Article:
Rugby  Ivor Nicholas                                                                                                      Home

Athletics Basketball Cricket Cycling Rugby Swimming Sports

 

Ivor Nicholas

Don White

Johnny Hyde Geoff Butterfield Tony Sparrow OGs Rugby

Bob Taylor

  Rugby at Bedford Under 15 Rugby 1951    
  Under13 XV 1960-61       First XV 1960-61
    Under 14 XV 1961-62     First XV 1961-62
        2nd XV 1963-64 First XV 1964-65
          First XV 1965-66
Under 12 XV 1966-67         First XV 1966-67
           
        2nd  XV 1969-70  
        2nd (3rd ?) XV 1970-71  

 

Rugby Reviews by Ivor J. Nicholas   1949

Six were sent to me by Gerald Neville, the team won all but one of the games

 

Saturday  October 1st. 1949

1st XV v Stowe School                           Away

Won 25-06  (5 goals, 2 tries)       Half-time    10 - nil

 

Well done!   This was a very promising performance for the first match of the season, particularly as we had practically no games practice at all owing to the hardness of our own pitch.  Before the game I was a bit afraid that our tackling and falling on the ball might prove a weakness, but as it turned out, in both these arts we did quite well.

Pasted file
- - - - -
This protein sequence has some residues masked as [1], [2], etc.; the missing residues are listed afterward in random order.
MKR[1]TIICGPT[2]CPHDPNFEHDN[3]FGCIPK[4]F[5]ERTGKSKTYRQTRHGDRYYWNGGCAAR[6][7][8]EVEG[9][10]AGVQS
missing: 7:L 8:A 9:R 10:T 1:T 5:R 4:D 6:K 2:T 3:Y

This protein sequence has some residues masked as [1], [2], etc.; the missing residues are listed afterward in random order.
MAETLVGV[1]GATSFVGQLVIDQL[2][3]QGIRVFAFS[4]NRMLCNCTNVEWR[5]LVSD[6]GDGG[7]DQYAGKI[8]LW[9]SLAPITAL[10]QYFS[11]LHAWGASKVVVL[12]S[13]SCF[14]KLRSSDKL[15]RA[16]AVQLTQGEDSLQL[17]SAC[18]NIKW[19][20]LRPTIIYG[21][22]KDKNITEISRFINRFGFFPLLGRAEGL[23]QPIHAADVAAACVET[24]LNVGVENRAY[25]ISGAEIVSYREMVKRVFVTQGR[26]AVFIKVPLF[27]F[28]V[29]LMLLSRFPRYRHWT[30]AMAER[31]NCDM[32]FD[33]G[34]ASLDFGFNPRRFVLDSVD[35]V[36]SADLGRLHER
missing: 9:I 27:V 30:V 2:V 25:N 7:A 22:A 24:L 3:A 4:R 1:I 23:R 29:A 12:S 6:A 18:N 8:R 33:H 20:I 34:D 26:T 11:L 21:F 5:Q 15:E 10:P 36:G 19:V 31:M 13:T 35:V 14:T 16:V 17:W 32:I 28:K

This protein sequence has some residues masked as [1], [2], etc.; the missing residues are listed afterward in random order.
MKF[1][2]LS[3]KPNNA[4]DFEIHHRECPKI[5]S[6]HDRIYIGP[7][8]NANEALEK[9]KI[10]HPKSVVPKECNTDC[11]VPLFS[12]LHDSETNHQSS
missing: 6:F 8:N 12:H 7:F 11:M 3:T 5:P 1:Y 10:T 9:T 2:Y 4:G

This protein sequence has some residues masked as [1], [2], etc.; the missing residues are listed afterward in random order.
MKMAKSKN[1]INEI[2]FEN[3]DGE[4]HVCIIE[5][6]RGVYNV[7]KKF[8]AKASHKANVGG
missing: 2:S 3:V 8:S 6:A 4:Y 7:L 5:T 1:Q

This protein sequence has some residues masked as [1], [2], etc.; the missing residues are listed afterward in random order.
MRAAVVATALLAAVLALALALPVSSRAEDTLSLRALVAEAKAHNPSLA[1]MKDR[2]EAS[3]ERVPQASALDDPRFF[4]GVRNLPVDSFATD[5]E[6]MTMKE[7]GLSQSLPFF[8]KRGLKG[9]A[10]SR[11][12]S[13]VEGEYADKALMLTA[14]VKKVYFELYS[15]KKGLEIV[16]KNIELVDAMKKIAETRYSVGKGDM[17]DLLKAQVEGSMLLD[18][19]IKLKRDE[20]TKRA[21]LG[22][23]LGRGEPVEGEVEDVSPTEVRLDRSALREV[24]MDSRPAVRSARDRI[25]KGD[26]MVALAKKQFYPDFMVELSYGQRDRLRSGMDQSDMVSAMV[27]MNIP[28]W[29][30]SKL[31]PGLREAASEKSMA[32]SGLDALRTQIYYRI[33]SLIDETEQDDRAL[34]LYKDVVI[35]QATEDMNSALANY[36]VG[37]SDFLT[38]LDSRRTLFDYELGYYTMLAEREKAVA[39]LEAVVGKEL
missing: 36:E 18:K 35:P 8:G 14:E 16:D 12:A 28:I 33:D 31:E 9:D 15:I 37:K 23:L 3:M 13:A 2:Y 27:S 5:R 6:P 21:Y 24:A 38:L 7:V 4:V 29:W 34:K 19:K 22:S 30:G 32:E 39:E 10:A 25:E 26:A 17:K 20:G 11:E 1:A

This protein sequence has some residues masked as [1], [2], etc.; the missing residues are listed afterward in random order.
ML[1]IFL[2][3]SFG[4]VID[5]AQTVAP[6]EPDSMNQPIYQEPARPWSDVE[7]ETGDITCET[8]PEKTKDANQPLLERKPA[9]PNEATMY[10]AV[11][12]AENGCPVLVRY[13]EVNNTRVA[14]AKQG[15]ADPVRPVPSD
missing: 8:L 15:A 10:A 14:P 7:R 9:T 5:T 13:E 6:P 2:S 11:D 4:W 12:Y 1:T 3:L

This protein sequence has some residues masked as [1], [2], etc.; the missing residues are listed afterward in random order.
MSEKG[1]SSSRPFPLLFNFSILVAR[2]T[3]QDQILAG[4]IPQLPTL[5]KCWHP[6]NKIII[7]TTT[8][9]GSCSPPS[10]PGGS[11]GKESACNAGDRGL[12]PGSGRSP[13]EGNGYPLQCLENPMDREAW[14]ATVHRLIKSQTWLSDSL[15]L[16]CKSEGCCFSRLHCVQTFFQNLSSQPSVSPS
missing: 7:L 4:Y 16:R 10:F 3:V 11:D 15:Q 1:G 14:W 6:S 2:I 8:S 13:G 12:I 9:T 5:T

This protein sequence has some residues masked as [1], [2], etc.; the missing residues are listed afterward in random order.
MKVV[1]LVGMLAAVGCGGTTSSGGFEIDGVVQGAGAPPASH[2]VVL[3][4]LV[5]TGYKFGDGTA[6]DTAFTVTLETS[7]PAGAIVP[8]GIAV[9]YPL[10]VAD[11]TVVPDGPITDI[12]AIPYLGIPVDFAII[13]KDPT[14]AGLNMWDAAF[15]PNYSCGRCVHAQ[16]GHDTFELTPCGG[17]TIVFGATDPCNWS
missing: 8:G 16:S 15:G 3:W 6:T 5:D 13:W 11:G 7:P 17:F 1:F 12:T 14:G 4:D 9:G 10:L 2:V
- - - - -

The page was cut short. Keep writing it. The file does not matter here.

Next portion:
It was a very interesting and well fought game throughout, and proved in the main to be a struggle between our backs, who were much superior to Stowe’s and the Stowe forwards who got the ball back the majority of the scrums and lineouts.  Our forwards did however keep at it and managed to give our backs sufficient of the ball for them to be able to show how good they were.

In the first half we scored twice: the first try was due to good forward opportunism following a mistake by the Stowe threes, and the second to good threequarter play.  After exhortation at half-time, we started the second half in paralytic fashion and allowed Stowe to dominate the game completely.  Their forwards ran ours off their feet and by good handling and combined backing-up, they soon scored twice and loomed lines pulling the game round. Fortunately our forwards made a creditable recovery and their efforts were heartened by a good try following a brilliant cut-through.  Before the end brilliant back play brought us two more tries.

 

Points to comment:-

(i)                the excellent goal running.

(ii)             The strong running of our backs, who were always looming up for a chance to break through.

(iii)           At least two brilliant “dummies”.

Points to criticize:-

(i)                the general lifelessness of the forwards.  When they are beaten back in set scrums and lineouts, it is all the more necessary for all forwards to be quick on the ball and make the most of their chances in loose scrums where lack of weight is not as much a handicap.

(ii)             Some careless handling of the backs, which spoiled good chances:  concentration and practice needed to remedy this.